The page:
• 2S19M2 or 2S33 Msta-SM2 (2013) – Improved version currently in production equipped with a new automatic fire-control system which increases the rate of fire to 10 rounds per minute. Digital electronic maps are now available which significantly speeds up the terrain orientation in difficult geographical conditions and allows performing faster and more efficiently firing missions. The 2S33 Msta-SM2 howitzer is fitted with a new 2A79 152 mm/L60 ordnance that has improved ballistics. It can fire ammunition with more propellant charges and with a higher breech pressure than the original 2S19 Msta-S. The gun is longer and has a heavier barrel. As a result, it has a greater range of fire. Maximum range of fire with standard HE-FRAG shells is 30 km (19 mi) and 40 km (25 mi) with rocket-assisted shells.[8]
  • 2S19M1-155 (2006) – 155 mm export version of the 2S19M1, fitted with an L/52 gun with a range of more than 40 km (25 mi). Modernised in 2020.[9]
  • 2S21 Msta-K – Wheeled variant, based on an eight-wheel truck chassis. It used the 2A67 gun, a variant of the 2A65 modified for use from wheeled platforms. There were several different prototypes, including one based on the Ural-5323 and one on the KrAZ-6316. The project was abandoned in 1987.[7]
  • 2S19M (also known as 2S30 Iset and 2S33 Msta-SM) – Project for a version with improved range and rate of fire, easier maintenance and optimised manufacturing process. Started between the 1990s and the early 2000s, but quickly abandoned in favour of the 2S35 Koalitsiya-SV.[7]
  • 2S35 Koalitsiya-SV – Project for a new artillery system for the Russian Ground Forces (SV stands for "sukhoputniye voyska"). Early prototypes consisted of a 2S19 chassis with modified turret, fitted with an over-and-under dual autoloaded 152 mm howitzer. Development of this variant was abandoned in favour of an entirely new artillery system using the same designation.[10]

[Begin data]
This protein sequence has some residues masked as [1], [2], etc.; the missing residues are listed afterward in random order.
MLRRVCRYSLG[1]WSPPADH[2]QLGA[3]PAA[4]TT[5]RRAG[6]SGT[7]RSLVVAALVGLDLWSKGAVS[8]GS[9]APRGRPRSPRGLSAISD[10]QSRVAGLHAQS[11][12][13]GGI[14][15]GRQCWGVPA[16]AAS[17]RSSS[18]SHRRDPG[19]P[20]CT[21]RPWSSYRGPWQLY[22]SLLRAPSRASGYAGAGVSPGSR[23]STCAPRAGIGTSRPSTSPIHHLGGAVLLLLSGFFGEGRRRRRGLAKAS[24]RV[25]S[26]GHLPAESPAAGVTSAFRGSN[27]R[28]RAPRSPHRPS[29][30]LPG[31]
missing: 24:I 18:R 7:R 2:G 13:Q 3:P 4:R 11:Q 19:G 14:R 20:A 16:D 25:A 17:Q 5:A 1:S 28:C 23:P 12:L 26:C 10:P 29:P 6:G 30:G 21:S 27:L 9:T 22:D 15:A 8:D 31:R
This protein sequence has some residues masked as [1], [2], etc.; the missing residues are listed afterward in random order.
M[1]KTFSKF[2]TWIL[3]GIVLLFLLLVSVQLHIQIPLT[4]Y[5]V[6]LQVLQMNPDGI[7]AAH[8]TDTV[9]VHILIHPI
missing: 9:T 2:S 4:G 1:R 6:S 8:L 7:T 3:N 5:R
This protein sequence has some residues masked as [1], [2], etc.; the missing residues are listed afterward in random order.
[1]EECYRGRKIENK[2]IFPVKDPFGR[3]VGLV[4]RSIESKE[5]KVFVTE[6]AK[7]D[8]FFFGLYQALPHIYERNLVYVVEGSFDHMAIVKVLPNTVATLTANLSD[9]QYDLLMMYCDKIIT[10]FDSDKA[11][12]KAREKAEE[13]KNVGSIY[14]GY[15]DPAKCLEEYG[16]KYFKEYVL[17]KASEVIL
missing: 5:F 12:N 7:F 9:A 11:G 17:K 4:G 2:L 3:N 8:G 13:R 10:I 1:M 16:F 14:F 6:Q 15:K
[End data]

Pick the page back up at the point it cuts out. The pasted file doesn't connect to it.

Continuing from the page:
Operational use

Msta-S howitzers were used by the Russian Ground Forces to deliver artillery strikes against Chechen separatists during the Second Chechen War.[11]

Msta-S howitzers have been used in the Russo-Ukrainian War by the pro-Russian separatists who captured one machine during the conflict.[12]

Both Msta-B and Msta-S were used by the Ukrainian Ground Forces in the Battle of Bakhmut.[13]

As of 16 December 2023, there is visual evidence of Russian forces losing 171 Msta-S (123 destroyed, 11 damaged, 2 abandoned and 35 captured) and 35 Msta-SM2 (17 destroyed, 2 damaged and 16 captured).[14]


Map of 2S19 operators in blue


  •  Azerbaijan – 18 as of 2024[15]
  •  Ethiopia – 10 as of 2024[16]
  •  Georgia – 1 as of 2024[17]
  •  Russia – Estimated to have 300 2S19/2S19M1 Msta-S and 300 2S19M2/2S33 Msta-SM in service with the Ground Forces, 36 2S19M1 Msta-S in service with the Naval Infantry, plus 150 2S19 Msta-S in storage as of 2024[18]
  •  Ukraine – 35 as of 2024[19]
  •  Venezuela – 48 as of 2024[20]



  • International Institute for Strategic Studies (15 February 2023). The Military Balance 2023 (1st ed.). Routledge. ISBN 978-1032508955.